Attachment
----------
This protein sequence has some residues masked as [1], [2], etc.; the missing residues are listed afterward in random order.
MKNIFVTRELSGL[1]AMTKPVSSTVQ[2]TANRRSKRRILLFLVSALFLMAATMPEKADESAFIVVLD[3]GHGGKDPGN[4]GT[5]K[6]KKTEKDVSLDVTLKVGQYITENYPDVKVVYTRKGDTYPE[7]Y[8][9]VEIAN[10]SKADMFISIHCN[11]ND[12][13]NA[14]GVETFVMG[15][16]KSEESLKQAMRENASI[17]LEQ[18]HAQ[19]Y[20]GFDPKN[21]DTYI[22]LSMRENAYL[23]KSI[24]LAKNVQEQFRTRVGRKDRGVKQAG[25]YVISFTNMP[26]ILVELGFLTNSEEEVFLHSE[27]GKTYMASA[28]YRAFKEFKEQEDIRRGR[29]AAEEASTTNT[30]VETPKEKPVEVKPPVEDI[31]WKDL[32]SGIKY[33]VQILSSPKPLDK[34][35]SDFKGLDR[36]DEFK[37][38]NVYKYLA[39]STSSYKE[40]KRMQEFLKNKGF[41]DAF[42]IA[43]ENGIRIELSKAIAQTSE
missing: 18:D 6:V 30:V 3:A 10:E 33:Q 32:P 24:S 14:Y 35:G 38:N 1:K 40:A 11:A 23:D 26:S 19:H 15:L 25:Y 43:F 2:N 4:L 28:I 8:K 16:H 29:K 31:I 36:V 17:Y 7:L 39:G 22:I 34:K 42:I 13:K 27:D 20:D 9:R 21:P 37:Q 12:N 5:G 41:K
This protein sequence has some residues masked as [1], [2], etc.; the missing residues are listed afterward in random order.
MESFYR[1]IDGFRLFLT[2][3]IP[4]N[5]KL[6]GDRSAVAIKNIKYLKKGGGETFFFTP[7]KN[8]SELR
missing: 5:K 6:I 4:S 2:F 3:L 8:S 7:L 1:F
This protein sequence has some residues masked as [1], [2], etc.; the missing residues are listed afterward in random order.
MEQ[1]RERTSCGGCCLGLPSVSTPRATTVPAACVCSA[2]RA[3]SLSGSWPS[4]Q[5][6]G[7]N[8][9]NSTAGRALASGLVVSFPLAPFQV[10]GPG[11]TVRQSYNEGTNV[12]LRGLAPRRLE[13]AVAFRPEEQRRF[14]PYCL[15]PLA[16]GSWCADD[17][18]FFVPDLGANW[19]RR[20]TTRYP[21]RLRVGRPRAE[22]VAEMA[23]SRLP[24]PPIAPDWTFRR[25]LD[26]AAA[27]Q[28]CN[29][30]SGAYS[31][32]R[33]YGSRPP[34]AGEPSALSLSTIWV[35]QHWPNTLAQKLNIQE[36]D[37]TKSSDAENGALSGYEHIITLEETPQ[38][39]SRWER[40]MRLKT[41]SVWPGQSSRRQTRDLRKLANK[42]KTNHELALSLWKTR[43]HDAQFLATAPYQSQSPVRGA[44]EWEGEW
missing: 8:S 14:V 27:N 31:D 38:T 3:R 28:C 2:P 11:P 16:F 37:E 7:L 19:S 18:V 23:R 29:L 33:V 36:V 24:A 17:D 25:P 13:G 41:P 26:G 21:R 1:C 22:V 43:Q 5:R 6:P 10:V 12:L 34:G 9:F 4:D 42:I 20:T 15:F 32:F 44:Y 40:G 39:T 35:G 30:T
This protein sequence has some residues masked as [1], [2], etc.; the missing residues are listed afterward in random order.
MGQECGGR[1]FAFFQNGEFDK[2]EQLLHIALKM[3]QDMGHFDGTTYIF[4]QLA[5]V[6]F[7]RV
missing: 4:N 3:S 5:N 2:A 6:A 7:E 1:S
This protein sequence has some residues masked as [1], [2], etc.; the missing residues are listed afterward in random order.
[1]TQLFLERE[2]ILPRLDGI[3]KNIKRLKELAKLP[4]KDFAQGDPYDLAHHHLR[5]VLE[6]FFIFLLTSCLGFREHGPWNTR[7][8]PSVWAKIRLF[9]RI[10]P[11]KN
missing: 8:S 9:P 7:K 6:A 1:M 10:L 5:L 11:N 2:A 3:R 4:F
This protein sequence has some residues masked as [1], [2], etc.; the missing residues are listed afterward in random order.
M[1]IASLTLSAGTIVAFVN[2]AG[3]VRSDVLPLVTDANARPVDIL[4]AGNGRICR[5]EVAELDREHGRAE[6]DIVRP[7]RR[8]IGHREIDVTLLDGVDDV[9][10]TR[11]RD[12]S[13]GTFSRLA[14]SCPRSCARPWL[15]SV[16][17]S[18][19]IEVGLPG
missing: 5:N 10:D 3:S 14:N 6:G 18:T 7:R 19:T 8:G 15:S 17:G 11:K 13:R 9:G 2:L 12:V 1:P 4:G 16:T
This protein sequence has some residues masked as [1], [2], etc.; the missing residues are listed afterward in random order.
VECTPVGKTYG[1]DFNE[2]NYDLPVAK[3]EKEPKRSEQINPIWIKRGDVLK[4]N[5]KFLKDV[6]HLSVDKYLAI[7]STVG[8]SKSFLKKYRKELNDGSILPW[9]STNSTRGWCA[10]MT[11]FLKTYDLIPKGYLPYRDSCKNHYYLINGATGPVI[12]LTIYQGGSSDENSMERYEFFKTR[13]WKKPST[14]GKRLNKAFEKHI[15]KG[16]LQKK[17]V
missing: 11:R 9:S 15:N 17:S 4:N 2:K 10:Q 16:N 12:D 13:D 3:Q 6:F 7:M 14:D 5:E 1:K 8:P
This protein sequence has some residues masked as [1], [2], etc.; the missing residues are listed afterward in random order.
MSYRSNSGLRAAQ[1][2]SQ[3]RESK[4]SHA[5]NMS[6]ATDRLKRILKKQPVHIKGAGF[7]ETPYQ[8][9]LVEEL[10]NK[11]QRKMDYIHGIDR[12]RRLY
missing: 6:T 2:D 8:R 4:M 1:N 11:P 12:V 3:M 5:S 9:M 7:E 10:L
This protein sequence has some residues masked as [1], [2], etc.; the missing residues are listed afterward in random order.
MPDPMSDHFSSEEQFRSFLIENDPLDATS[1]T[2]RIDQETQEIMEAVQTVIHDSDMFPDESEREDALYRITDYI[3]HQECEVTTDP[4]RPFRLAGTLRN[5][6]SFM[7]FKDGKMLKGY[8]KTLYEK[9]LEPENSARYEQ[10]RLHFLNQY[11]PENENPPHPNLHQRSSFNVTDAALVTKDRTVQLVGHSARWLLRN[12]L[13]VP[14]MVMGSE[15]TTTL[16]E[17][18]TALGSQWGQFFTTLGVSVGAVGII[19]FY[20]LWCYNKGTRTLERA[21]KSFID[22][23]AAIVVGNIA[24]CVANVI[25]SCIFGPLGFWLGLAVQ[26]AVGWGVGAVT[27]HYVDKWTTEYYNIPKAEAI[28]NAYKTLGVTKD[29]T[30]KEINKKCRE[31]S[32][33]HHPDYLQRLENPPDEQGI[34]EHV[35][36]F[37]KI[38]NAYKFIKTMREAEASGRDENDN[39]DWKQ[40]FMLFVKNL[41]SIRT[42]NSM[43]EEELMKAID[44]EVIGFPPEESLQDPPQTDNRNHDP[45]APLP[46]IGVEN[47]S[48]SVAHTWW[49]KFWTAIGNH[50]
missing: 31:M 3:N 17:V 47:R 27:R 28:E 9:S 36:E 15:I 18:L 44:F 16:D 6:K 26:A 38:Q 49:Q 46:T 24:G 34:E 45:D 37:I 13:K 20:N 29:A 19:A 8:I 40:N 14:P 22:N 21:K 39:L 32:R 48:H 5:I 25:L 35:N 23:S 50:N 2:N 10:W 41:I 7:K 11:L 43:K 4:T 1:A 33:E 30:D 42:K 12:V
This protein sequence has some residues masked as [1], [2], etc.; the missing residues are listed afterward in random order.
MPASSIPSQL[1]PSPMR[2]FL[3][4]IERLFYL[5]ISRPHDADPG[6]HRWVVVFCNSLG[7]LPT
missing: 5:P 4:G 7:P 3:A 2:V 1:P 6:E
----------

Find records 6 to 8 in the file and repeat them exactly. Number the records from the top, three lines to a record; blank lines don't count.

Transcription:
This protein sequence has some residues masked as [1], [2], etc.; the missing residues are listed afterward in random order.
M[1]IASLTLSAGTIVAFVN[2]AG[3]VRSDVLPLVTDANARPVDIL[4]AGNGRICR[5]EVAELDREHGRAE[6]DIVRP[7]RR[8]IGHREIDVTLLDGVDDV[9][10]TR[11]RD[12]S[13]GTFSRLA[14]SCPRSCARPWL[15]SV[16][17]S[18][19]IEVGLPG
missing: 5:N 10:D 3:S 14:N 6:G 18:T 7:R 19:T 8:G 15:S 17:G 11:K 13:R 9:G 2:L 12:V 1:P 4:G 16:T
This protein sequence has some residues masked as [1], [2], etc.; the missing residues are listed afterward in random order.
VECTPVGKTYG[1]DFNE[2]NYDLPVAK[3]EKEPKRSEQINPIWIKRGDVLK[4]N[5]KFLKDV[6]HLSVDKYLAI[7]STVG[8]SKSFLKKYRKELNDGSILPW[9]STNSTRGWCA[10]MT[11]FLKTYDLIPKGYLPYRDSCKNHYYLINGATGPVI[12]LTIYQGGSSDENSMERYEFFKTR[13]WKKPST[14]GKRLNKAFEKHI[15]KG[16]LQKK[17]V
missing: 11:R 9:S 15:N 17:S 4:N 2:K 10:Q 16:N 12:D 13:D 3:Q 6:F 7:M 14:D 5:E 1:K 8:P
This protein sequence has some residues masked as [1], [2], etc.; the missing residues are listed afterward in random order.
MSYRSNSGLRAAQ[1][2]SQ[3]RESK[4]SHA[5]NMS[6]ATDRLKRILKKQPVHIKGAGF[7]ETPYQ[8][9]LVEEL[10]NK[11]QRKMDYIHGIDR[12]RRLY
missing: 6:T 2:D 8:R 4:M 1:N 11:P 12:V 3:M 5:S 9:M 7:E 10:L